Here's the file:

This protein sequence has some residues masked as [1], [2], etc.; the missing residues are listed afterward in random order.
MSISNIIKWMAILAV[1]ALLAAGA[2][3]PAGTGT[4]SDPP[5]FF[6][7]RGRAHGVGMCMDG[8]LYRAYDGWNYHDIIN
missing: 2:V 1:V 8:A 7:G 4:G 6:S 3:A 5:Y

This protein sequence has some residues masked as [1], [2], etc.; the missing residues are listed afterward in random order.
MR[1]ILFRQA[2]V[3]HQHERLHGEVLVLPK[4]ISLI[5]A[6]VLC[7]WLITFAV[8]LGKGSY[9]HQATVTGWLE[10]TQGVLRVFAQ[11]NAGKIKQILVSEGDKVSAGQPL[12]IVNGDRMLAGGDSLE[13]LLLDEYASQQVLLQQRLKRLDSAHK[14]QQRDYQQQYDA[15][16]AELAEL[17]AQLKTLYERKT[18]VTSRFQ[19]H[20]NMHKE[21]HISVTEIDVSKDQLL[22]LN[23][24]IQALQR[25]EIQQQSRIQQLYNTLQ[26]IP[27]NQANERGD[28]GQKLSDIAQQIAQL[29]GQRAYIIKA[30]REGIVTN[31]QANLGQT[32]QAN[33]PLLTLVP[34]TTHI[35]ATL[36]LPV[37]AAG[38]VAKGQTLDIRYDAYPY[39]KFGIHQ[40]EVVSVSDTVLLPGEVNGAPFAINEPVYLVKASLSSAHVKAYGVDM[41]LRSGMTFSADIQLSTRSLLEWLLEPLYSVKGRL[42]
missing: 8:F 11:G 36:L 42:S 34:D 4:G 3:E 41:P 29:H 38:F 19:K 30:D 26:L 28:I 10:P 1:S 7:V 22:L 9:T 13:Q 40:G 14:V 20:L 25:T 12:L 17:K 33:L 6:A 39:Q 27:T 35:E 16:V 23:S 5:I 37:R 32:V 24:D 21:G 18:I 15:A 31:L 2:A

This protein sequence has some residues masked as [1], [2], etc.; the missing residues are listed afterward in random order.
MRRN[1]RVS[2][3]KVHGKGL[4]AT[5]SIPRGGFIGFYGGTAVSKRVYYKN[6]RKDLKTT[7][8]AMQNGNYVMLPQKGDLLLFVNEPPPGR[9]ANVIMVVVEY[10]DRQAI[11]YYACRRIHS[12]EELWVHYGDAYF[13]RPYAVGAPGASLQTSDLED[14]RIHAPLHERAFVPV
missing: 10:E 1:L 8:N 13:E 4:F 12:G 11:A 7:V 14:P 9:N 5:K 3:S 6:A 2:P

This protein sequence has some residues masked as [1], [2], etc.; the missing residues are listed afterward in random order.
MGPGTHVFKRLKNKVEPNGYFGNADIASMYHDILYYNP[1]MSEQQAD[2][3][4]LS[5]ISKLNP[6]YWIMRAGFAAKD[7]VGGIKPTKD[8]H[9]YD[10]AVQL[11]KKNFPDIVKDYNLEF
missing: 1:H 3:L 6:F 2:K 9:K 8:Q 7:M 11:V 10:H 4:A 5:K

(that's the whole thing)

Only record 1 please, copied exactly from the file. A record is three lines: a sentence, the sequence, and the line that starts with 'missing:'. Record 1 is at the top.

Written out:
This protein sequence has some residues masked as [1], [2], etc.; the missing residues are listed afterward in random order.
MSISNIIKWMAILAV[1]ALLAAGA[2][3]PAGTGT[4]SDPP[5]FF[6][7]RGRAHGVGMCMDG[8]LYRAYDGWNYHDIIN
missing: 2:V 1:V 8:A 7:G 4:G 6:S 3:A 5:Y